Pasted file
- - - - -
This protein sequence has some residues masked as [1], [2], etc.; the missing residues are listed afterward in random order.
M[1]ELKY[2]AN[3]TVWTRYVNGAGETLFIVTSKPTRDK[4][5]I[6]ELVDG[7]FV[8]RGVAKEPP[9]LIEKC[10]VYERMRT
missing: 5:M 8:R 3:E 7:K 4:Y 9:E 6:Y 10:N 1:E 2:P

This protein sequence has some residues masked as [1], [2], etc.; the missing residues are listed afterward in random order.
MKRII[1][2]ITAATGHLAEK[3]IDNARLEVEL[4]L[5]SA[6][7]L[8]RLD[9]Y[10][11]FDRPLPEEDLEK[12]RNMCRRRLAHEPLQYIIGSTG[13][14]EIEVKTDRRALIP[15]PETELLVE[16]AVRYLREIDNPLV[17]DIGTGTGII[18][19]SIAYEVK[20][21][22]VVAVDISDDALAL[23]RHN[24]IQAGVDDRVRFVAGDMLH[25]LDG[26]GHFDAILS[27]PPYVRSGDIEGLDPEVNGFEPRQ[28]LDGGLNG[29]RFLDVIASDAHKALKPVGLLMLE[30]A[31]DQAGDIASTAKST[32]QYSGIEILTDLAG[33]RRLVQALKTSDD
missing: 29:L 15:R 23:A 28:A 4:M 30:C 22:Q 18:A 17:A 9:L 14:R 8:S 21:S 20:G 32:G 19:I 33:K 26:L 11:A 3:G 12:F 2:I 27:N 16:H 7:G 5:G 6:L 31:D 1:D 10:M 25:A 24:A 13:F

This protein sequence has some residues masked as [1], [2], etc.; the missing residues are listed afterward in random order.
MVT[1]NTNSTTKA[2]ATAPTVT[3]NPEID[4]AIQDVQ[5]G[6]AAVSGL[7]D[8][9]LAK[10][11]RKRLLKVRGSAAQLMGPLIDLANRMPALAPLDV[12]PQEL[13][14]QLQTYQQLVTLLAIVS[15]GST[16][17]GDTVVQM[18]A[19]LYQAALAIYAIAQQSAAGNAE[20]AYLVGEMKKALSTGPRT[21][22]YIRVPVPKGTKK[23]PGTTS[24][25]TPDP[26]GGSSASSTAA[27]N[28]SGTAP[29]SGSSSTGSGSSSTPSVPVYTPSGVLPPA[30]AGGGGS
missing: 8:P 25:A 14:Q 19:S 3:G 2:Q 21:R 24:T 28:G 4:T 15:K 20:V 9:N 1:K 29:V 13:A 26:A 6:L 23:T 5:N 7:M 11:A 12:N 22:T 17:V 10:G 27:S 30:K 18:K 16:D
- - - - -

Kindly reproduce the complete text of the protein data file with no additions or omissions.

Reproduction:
This protein sequence has some residues masked as [1], [2], etc.; the missing residues are listed afterward in random order.
M[1]ELKY[2]AN[3]TVWTRYVNGAGETLFIVTSKPTRDK[4][5]I[6]ELVDG[7]FV[8]RGVAKEPP[9]LIEKC[10]VYERMRT
missing: 5:M 8:R 3:E 7:K 4:Y 9:E 6:Y 10:N 1:E 2:P

This protein sequence has some residues masked as [1], [2], etc.; the missing residues are listed afterward in random order.
MKRII[1][2]ITAATGHLAEK[3]IDNARLEVEL[4]L[5]SA[6][7]L[8]RLD[9]Y[10][11]FDRPLPEEDLEK[12]RNMCRRRLAHEPLQYIIGSTG[13][14]EIEVKTDRRALIP[15]PETELLVE[16]AVRYLREIDNPLV[17]DIGTGTGII[18][19]SIAYEVK[20][21][22]VVAVDISDDALAL[23]RHN[24]IQAGVDDRVRFVAGDMLH[25]LDG[26]GHFDAILS[27]PPYVRSGDIEGLDPEVNGFEPRQ[28]LDGGLNG[29]RFLDVIASDAHKALKPVGLLMLE[30]A[31]DQAGDIASTAKST[32]QYSGIEILTDLAG[33]RRLVQALKTSDD
missing: 29:L 15:R 23:A 28:A 4:M 30:C 22:Q 18:A 17:A 9:L 14:R 8:S 21:S 20:G 32:G 19:I 33:K 26:L 11:A 3:G 12:F 2:I 27:N 16:H 7:G 5:G 6:L 31:D 1:D 10:M 25:A 24:A 13:F

This protein sequence has some residues masked as [1], [2], etc.; the missing residues are listed afterward in random order.
MVT[1]NTNSTTKA[2]ATAPTVT[3]NPEID[4]AIQDVQ[5]G[6]AAVSGL[7]D[8][9]LAK[10][11]RKRLLKVRGSAAQLMGPLIDLANRMPALAPLDV[12]PQEL[13][14]QLQTYQQLVTLLAIVS[15]GST[16][17]GDTVVQM[18]A[19]LYQAALAIYAIAQQSAAGNAE[20]AYLVGEMKKALSTGPRT[21][22]YIRVPVPKGTKK[23]PGTTS[24][25]TPDP[26]GGSSASSTAA[27]N[28]SGTAP[29]SGSSSTGSGSSSTPSVPVYTPSGVLPPA[30]AGGGGS
missing: 8:P 25:A 14:Q 19:S 3:G 2:Q 21:R 24:T 28:G 4:T 15:K 20:V 9:N 1:K 29:V 13:A 26:A 6:L 23:T 5:N 7:M 11:A 12:N 22:T 17:V 10:G 27:S 30:K 18:K 16:D